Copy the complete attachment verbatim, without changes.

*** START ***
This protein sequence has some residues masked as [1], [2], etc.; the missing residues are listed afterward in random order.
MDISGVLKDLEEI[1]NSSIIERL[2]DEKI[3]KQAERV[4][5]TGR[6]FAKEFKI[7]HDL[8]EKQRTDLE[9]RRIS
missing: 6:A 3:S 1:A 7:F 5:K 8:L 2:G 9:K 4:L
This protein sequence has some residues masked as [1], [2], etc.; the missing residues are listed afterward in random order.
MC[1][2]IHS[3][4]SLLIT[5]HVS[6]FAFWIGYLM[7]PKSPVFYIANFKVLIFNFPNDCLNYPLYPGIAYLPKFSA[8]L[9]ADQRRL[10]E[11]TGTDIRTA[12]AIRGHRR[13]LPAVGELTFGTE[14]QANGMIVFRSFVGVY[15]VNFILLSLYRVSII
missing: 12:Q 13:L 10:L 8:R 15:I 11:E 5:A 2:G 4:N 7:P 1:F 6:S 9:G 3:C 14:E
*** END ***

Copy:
This protein sequence has some residues masked as [1], [2], etc.; the missing residues are listed afterward in random order.
MDISGVLKDLEEI[1]NSSIIERL[2]DEKI[3]KQAERV[4][5]TGR[6]FAKEFKI[7]HDL[8]EKQRTDLE[9]RRIS
missing: 6:A 3:S 1:A 7:F 5:K 8:L 2:G 9:K 4:L
This protein sequence has some residues masked as [1], [2], etc.; the missing residues are listed afterward in random order.
MC[1][2]IHS[3][4]SLLIT[5]HVS[6]FAFWIGYLM[7]PKSPVFYIANFKVLIFNFPNDCLNYPLYPGIAYLPKFSA[8]L[9]ADQRRL[10]E[11]TGTDIRTA[12]AIRGHRR[13]LPAVGELTFGTE[14]QANGMIVFRSFVGVY[15]VNFILLSLYRVSII
missing: 12:Q 13:L 10:L 8:R 15:I 11:E 5:A 2:G 4:N 7:P 1:F 6:S 9:G 3:C 14:E